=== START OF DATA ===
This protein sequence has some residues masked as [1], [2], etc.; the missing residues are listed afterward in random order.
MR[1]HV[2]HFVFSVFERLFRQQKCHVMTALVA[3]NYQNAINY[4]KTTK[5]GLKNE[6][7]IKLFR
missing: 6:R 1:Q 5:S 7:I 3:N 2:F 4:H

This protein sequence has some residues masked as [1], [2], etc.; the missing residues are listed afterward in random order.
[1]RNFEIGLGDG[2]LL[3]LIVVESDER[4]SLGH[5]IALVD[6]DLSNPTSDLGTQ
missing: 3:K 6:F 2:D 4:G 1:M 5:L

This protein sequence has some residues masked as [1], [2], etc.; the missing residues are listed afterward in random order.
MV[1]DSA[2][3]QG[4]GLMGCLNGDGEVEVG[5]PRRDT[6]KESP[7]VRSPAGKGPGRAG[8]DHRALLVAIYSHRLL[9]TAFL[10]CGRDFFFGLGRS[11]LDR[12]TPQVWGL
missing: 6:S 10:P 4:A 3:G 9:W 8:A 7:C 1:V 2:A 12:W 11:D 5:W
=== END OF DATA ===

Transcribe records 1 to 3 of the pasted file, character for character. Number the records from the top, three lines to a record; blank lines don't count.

This protein sequence has some residues masked as [1], [2], etc.; the missing residues are listed afterward in random order.
MR[1]HV[2]HFVFSVFERLFRQQKCHVMTALVA[3]NYQNAINY[4]KTTK[5]GLKNE[6][7]IKLFR
missing: 6:R 1:Q 5:S 7:I 3:N 2:F 4:H

This protein sequence has some residues masked as [1], [2], etc.; the missing residues are listed afterward in random order.
[1]RNFEIGLGDG[2]LL[3]LIVVESDER[4]SLGH[5]IALVD[6]DLSNPTSDLGTQ
missing: 3:K 6:F 2:D 4:G 1:M 5:L

This protein sequence has some residues masked as [1], [2], etc.; the missing residues are listed afterward in random order.
MV[1]DSA[2][3]QG[4]GLMGCLNGDGEVEVG[5]PRRDT[6]KESP[7]VRSPAGKGPGRAG[8]DHRALLVAIYSHRLL[9]TAFL[10]CGRDFFFGLGRS[11]LDR[12]TPQVWGL
missing: 6:S 10:P 4:A 3:G 9:W 8:A 7:C 1:V 2:A 12:W 11:D 5:W